High Hopes for Vacant Auction House in Milwaukee's Sherman Park Neighborhood

If you've ever driven down Sherman Boulevard through the Sherman Park neighborhood, you've probably noticed a large, strikingly elegant building with a "for sale" sign out front.

The building's domed auditorium.
Credit Adam carr

At least one person thinks that in the right hands the former auction house could play a vital role in transforming the Sherman Park neighborhood.

Years ago, Wolfgang Rosenau attended auctions in the space in his work as an antiques dealer. He befriended the owner of the Schrager Auction Galleries, a friendship which continued after Al Schrager moved his business online in 2010. The building has been vacant ever since.

The day before owner Schrager died in 2013, Rosenau promised him that he would find a suitable buyer.

Milwaukee Neighborhood News Service's Edgar Mendez first reported on the building. He says neighbors are intrigued by the building; it's a mystery as to what's inside.

Located across the street from Sherman Park, the building houses a 1,400 seat domed auditorium. Built in the 1920s, it was originally the Third Church of Christian Science. In 1980, the building became Schrager Auction Galleries headquarters and has sat empty for the last five years.

Mendez thinks that it is going to take a concerted effort to find a use for the Schrager building, which would involve the city and other agencies that are doing work in the area to work together.

"It's nothing new - groups getting together and investing in a neighborhood," he says. "It's going to take a concerted effort, such as the Near West Side Partners in the Marquette neighborhood, to turn this neighborhood around and turn this building into an asset for the community again."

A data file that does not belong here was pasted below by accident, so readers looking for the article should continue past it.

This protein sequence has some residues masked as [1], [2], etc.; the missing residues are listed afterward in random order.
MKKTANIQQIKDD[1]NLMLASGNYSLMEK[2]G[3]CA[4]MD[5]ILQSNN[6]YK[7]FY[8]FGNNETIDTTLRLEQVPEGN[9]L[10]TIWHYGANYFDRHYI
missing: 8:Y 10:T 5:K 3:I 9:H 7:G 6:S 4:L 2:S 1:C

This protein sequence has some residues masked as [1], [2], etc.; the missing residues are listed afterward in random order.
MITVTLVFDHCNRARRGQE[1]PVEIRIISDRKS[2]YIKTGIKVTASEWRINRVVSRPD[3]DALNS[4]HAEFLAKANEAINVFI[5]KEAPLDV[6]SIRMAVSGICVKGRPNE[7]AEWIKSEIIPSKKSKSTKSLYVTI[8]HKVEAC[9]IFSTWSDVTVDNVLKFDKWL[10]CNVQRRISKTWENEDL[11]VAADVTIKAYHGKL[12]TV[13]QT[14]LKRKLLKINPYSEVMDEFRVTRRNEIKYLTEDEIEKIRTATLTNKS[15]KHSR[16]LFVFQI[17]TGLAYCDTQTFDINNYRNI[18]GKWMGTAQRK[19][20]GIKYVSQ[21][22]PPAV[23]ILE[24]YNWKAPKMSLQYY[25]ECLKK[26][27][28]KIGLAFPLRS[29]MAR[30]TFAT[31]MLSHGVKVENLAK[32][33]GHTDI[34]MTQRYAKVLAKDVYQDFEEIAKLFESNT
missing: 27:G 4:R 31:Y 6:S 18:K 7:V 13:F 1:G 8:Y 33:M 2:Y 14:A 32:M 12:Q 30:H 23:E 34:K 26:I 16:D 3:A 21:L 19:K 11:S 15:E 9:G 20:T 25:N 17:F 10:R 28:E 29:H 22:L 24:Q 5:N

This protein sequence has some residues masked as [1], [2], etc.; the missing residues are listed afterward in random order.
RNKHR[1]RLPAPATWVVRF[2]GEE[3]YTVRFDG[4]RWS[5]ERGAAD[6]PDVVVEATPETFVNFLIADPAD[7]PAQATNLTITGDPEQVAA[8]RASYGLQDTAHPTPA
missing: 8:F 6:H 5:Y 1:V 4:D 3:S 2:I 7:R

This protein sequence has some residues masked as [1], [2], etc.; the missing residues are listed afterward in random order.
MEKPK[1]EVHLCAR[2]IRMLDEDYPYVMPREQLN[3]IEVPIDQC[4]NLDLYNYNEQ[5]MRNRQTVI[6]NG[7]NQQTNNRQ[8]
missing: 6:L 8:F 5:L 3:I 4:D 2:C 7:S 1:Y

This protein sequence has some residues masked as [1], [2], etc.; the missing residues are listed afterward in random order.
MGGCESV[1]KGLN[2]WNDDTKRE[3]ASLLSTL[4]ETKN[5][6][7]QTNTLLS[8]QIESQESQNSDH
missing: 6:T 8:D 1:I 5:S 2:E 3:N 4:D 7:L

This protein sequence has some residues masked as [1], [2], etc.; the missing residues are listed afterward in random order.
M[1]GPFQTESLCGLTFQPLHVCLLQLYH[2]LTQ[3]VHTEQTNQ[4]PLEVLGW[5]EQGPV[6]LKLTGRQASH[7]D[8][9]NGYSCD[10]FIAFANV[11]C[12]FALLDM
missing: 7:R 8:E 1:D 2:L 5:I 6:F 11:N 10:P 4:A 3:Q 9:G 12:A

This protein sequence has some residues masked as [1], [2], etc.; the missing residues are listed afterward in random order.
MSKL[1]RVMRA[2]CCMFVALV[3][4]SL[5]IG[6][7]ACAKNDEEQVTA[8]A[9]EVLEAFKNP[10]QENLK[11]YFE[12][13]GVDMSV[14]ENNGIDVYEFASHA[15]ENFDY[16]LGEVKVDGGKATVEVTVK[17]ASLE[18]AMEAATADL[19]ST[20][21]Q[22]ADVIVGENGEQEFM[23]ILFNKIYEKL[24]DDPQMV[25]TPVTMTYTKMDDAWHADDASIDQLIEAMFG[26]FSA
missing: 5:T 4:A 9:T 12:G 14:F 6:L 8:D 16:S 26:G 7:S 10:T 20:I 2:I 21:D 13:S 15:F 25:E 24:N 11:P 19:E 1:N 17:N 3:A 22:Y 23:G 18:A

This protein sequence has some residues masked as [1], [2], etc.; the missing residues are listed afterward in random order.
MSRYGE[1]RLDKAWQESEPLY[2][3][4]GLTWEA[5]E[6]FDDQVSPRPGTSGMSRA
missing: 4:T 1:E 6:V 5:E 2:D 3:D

Rosenau's hope for the building first started taking shape after he attended a Black Men in Prison forum in the library downtown.

"(I) was made aware of all of the shortcomings in that neighborhood. The police chief...listed off five zip codes of high crime areas - all black, of course - and a gentleman stood up and said 'Mr. Police Chief, I'll tell you why that is' and listed off six or seven things they don't have in that area," Rosenau says. "And it was really obvious that kids really have nothing to do but see if that door is unlocked or if that key is in the door. They get in trouble doing that, that's normal. And, they really have no other options."

He learned of the many groups trying to resolve these social issues in Milwaukee.

"I think this building, if the right organizations – five, six, seven of them...that have the same goal in mind – could connect, unite and use the building constructively, they could be of so much help to so many different problems there," says Rosenau.

Rosenau is not exactly sure what this would look like. Right now, he is talking with people in the neighborhood, attending brainstorming meetings at St. Matthew's church and gathering ideas.